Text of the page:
A 'futures' book, Beyond Calculation offers a positive look at how technology might interact with us in the not-so-distant future. The most impressive quality of the book is the grounded-ness of the essays. As readers, we are not presented with a mountain of pie-in-the-sky predictions that have no basis in reality, or Star Wars-like oohs and ahs. To the contrary, anyone with any knowledge of technology will see that these are serious essays, by qualified technologists taking care to work within a framework of common sense. The futures they paint seem plausible, yet are still surprising. I found myself saying, "of course" many times as I read through the scenarios.
The book itself should be of great interest to anyone who is struggling to get a view of how technology will impact us in the future.
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Format: Paperback
This books serves as a collection of essays from various experts in the field of computing. These essays speculate on the future of computing over the next fifty years. While the material was quite interesting; most of the essays were quite dry. A couple of the essays seemed like a chore to read.
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1 of 2 people found the following review helpful By SUZANNE ORCUTT on February 14, 2000
Format: Paperback
In the first fifty years of computing, the machine was center stage as we looked at ways the computer could resemble the human mind. In the next fifty years a shift of focus will occur to view the human element first in the design of computers. What will this shift bring into play? Representative authors foresee the onset of 'ubiquitous computing,' 'calm technology,' and a new field of 'interaction design.' The relationship between the individual and the institution will change dramatically, with most institutions ceasing to exist as we currently know them today. We will see profound change in the way we learn and innovate. Moreover, computers will become part of our individual identities. "We will have become the technology we have created." But, will 'smart machines' be able to advise us on how to improve our lives? Is computing helping us to advance our own humanness? Read on.
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3 of 6 people found the following review helpful By Melanie Tucker on March 5, 2000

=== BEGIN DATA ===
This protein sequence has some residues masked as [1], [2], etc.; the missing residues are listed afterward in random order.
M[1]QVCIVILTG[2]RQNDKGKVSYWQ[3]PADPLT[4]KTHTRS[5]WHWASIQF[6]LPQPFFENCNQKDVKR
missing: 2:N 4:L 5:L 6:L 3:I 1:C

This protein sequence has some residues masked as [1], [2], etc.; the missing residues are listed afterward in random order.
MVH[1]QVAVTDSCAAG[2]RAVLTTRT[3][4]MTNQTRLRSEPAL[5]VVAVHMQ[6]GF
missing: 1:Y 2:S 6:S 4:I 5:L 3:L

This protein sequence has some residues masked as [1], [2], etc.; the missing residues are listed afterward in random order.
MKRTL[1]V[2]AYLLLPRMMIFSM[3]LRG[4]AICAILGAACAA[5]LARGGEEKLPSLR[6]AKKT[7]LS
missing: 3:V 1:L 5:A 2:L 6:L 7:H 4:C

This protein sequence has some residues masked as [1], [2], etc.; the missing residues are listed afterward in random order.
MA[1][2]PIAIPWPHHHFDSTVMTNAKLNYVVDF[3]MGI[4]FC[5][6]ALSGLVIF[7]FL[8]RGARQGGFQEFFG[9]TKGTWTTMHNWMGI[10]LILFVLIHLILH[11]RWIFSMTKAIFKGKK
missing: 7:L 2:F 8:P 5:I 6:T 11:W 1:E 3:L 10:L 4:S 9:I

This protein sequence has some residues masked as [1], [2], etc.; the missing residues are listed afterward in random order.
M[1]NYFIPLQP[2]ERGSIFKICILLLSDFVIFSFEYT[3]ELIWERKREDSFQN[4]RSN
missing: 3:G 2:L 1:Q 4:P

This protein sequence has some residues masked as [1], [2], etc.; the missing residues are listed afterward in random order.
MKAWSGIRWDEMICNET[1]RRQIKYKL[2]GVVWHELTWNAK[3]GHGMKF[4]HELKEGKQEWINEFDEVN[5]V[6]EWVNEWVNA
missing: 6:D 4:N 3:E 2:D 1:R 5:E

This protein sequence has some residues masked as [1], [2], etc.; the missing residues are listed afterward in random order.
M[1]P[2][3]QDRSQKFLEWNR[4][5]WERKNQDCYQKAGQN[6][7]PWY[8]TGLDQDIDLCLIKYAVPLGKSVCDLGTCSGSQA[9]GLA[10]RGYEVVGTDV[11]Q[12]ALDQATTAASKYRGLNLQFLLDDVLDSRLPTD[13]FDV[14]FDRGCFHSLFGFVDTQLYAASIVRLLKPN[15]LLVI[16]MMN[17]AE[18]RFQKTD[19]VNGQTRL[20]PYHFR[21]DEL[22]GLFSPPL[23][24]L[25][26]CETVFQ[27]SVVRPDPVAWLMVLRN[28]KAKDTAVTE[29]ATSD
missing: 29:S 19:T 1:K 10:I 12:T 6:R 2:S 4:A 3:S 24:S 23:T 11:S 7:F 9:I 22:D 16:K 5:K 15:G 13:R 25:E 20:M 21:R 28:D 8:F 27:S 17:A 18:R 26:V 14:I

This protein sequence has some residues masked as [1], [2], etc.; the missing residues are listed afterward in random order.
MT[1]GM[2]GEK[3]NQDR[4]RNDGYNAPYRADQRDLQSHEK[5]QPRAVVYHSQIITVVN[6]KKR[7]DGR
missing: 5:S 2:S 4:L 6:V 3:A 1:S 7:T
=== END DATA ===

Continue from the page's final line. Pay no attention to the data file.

Format: Paperback
BEYOND CALCULATION was published in celebration of the golden anniversary of the Association of Computing Machinery (ACM). The twenty essays explore computing over the next fifty years in terms of the future consequences caused by the way computers are being used today in Part I, The Coming Revolution". The affect computers will have on our lives and identity is discussed in Part II, "Computers and Human Identity". This review will focus on Pare III, Business and Innovation". The writers who contribute to Part III look at the effects of "ubiquitous digital information" on leadership, business practices, innovation, and learning. The omnipresence of digital information is given artificial life in "Sharing Our Planet". Donald D. Chamberlin suggests that, like DNA, digital devices form an ecosystem or "digital habitat". Occupying the ecosystem are "digital individuals", the programs that give the devices function and personality. The "digital habitat" has grown into an interconnected global network. Chamberlin concludes that as a result of the "new digital inhabitants" information becomes free and ubiquitous.
The leader that emerges in the year 2047 will be responsible for the articulation and rearticulation of a company's identity. In an environment where change may be the only constant, the leader takes a new approach to change viewing it as healthy and necessary. The leader must lead the reinvention of a company's identity over time to insure the company's survival. The impact of three decades of computers and information technology has transformed the computer from a calculator and storage device to a vital communication tool.